|Adhikari, Tika -|
|Gurung, Suraj -|
|Hansen, Jana -|
Submitted to: Phytopathology
Publication Type: Peer Reviewed Journal
Publication Acceptance Date: December 21, 2011
Publication Date: April 1, 2012
Repository URL: http://riley.nal.usda.gov/nal_web/digi/submission.html
Citation: Adhikari, T.B., Gurung, S., Hansen, J.M., Bonman, J.M. 2012. Pathogenic and genetic diversity of Xanthomonas translucens pv. undulosa populations in North Dakota. Phytopathology. Vol. 102, No. 4, 2012. Interpretive Summary: The bacterium Xanthomonas translucens pv. undulosa causes a disease called bacterial leaf streak (BLS) in wheat. The disease is becoming more serious in the US, particularly in the upper Midwest. A first step in managing this disease is to better understand the genetic and pathogenic variability of the pathogen. Such knowledge will aide in breeding resistant wheat cultivars, which is one of the primary means of managing BLS. Using inoculation tests and molecular markers, we discovered that the BLS pathogen is highly variable in North Dakota. Future work should seek to identify wheat germplasm resistant to multiple strains of this pathogen.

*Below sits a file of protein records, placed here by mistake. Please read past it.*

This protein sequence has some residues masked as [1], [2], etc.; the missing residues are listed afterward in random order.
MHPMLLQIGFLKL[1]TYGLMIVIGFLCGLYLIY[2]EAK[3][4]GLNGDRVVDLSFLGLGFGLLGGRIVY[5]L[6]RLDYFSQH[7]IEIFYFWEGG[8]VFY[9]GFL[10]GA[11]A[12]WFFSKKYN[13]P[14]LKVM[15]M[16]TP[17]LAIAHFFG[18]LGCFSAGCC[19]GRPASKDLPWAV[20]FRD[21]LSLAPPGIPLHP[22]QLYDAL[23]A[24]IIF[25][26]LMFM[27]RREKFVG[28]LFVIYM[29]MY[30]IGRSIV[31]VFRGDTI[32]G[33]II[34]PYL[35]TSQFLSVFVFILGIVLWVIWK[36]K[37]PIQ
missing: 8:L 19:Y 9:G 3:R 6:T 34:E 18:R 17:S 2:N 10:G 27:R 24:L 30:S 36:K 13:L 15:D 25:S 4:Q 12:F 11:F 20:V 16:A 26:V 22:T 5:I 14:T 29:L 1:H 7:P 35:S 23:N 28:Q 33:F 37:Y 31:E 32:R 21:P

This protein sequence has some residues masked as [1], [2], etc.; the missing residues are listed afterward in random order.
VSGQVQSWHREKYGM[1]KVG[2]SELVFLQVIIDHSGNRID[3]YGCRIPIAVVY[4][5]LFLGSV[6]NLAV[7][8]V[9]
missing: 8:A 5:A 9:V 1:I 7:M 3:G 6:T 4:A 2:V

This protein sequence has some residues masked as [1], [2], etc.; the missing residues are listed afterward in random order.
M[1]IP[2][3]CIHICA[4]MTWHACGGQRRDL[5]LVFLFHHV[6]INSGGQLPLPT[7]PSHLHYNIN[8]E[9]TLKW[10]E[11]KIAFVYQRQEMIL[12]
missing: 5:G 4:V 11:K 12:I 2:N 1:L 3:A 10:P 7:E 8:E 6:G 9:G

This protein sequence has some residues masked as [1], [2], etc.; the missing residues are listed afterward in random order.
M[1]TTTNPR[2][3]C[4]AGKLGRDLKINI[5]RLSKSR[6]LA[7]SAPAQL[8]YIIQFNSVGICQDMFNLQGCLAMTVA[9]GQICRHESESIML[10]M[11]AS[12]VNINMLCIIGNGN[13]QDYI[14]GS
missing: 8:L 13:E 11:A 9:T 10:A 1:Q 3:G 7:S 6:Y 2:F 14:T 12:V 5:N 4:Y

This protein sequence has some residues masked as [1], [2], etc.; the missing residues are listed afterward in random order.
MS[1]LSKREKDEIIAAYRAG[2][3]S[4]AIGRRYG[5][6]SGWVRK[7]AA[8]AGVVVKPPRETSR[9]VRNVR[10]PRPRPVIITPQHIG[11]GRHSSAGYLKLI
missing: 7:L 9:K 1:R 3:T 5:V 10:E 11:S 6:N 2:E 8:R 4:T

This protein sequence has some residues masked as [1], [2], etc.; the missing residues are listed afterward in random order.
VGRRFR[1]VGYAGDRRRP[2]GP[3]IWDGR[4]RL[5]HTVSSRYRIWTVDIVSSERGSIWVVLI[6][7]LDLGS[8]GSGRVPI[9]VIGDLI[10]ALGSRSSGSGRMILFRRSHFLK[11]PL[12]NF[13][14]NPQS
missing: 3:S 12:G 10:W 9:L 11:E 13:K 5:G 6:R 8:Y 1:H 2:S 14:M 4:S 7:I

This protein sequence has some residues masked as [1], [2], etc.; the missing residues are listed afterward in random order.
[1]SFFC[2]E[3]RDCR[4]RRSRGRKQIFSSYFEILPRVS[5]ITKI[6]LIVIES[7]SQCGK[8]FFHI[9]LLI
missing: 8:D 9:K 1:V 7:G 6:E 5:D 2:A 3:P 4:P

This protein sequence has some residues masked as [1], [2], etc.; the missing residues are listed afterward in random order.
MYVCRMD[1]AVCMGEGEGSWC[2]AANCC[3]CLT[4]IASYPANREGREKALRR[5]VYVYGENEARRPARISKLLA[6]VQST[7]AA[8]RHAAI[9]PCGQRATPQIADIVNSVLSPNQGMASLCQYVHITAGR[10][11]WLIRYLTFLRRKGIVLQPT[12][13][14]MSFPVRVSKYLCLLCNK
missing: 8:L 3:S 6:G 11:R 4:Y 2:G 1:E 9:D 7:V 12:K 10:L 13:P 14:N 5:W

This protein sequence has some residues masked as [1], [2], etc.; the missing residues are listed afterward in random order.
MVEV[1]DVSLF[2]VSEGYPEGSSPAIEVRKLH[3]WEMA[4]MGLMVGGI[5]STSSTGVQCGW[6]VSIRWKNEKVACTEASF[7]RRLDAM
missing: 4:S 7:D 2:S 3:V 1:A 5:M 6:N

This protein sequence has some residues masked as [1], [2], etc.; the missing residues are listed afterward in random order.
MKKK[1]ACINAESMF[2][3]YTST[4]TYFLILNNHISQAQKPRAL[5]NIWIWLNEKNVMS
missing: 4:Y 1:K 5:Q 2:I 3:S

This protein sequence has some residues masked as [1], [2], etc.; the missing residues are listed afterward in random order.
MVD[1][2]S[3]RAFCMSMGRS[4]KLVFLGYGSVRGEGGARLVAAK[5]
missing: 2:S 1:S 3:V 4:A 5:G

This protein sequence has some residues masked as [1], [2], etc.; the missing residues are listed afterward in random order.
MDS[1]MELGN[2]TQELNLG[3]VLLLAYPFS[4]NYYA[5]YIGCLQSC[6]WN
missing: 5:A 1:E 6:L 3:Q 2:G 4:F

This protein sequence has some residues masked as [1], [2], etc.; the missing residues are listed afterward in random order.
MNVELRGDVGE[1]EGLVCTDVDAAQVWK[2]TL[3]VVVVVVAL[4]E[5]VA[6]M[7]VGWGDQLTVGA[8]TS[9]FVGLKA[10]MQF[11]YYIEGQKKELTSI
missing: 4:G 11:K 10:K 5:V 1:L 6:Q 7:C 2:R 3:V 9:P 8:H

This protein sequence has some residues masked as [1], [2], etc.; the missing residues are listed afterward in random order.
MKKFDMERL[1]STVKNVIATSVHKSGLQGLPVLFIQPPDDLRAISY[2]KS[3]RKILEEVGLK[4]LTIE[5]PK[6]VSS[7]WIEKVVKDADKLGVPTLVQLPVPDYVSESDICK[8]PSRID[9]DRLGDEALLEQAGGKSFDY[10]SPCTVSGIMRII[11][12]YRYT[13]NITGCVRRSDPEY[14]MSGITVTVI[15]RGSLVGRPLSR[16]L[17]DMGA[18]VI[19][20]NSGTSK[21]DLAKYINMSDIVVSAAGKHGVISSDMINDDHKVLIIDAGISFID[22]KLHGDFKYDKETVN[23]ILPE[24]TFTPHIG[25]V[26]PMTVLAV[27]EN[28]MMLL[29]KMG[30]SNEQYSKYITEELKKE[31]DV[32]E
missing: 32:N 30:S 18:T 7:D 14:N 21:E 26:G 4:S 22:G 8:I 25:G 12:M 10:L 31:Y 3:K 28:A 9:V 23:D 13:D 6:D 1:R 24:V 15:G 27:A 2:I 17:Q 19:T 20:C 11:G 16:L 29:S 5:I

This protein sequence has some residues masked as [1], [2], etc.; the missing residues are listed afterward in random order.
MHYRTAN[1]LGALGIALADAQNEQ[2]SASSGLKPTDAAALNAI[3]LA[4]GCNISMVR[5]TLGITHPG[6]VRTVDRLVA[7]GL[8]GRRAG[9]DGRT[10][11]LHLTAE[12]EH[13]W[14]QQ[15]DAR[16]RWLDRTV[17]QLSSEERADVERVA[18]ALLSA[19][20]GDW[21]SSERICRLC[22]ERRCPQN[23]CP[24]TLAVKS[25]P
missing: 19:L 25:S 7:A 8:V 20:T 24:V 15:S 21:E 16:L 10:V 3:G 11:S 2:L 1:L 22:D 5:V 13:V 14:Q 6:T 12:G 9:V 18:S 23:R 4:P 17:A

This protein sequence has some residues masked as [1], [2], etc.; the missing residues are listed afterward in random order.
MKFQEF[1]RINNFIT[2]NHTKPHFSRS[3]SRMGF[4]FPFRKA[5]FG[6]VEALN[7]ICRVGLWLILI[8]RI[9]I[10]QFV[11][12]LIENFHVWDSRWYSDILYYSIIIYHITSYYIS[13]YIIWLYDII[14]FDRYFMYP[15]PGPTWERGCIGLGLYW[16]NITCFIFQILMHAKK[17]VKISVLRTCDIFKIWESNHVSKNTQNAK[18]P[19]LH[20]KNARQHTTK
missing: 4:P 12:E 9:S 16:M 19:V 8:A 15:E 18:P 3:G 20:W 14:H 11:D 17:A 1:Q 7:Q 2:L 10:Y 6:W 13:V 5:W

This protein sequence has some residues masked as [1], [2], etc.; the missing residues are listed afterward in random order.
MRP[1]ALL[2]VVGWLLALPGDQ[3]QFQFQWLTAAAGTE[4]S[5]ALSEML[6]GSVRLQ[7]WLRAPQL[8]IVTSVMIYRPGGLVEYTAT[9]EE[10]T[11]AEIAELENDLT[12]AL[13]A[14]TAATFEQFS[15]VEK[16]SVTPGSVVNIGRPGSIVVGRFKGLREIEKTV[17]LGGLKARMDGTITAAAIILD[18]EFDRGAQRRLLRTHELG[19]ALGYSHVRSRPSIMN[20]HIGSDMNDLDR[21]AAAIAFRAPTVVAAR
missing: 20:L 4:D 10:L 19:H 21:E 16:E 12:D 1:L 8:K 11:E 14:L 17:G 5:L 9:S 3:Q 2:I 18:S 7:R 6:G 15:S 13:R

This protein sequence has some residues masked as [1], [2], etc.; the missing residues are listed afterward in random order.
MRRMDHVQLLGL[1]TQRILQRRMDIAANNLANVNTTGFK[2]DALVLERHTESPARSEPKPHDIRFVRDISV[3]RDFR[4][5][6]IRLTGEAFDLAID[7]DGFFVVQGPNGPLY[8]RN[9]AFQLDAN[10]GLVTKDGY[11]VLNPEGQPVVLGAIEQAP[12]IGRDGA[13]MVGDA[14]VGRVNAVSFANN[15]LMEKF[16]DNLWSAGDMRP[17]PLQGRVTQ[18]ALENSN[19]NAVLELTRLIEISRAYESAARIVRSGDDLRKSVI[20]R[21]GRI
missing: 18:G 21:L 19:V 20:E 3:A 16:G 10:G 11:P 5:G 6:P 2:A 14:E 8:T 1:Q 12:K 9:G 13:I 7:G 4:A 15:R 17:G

Technical Abstract: Xanthomonas translucens pv. undulosa causes bacterial leaf streak (BLS) disease in wheat (Triticum aestivum L.). In recent years, severe BLS outbreaks have been reported in the Upper Midwest of the United States, particularly in North Dakota and adjacent wheat growing states. To assess pathogenic and genetic variation within the pathogen population in North Dakota, 226 strains of X. translucens were collected from five populations within the state and first tested for pathogenicity on wheat and barley cultivars. The 16S ribosomal RNA (rRNA) region of randomly selected strains of X. translucens pv. undulosa was sequenced and compared with reference strains and other pathovars of Xanthomonas. In further pathogenicity tests, representative strains from the five populations were infiltrated on 12 wheat cultivars and different cereal host plants. All strains were identified as X. t. pv. undulosa and 29 pathotypes were detected. Each strain was unique pathotype and was more virulent on wheat and barley than other cereal hosts tested. The genetic diversity of five populations of X. t. pv. undulosa in North Dakota was analyzed using repetitive sequence-based polymerase chain reaction (rep-PCR) and insertion sequence-based PCR (IS-PCR) primers. In all, 213 distinct haplotypes were detected and almost all were unique across five populations. Population genetic analysis revealed moderate level of gene diversity (H = 0.19 to 0.24) and significant (P = 0.001) gametic disequilibrium (r ¯d). Furthermore, the corrected standardized fixation index (G’’ST) values ranged from 0.011 to 0.218 between populations and the pair-wise comparisons between the majority of populations were statistically significant (P = 0.001 and P = 0.05), indicating differentiation of X. t. pv. undulosa populations in North Dakota. Analysis of molecular variance (AMOVA) also indicated a small but statistically significant (0.001) genetic differentiation between populations. However, high genetic variation (~92%) occurred among individuals within populations while low genetic variation (~8%) was detected between populations. The results of this study suggest that these X. t. pv. undulosa strains in North Dakota are pathologically and genetically diverse and likely represent a heterogeneous population causing BLS epidemics in wheat and barley.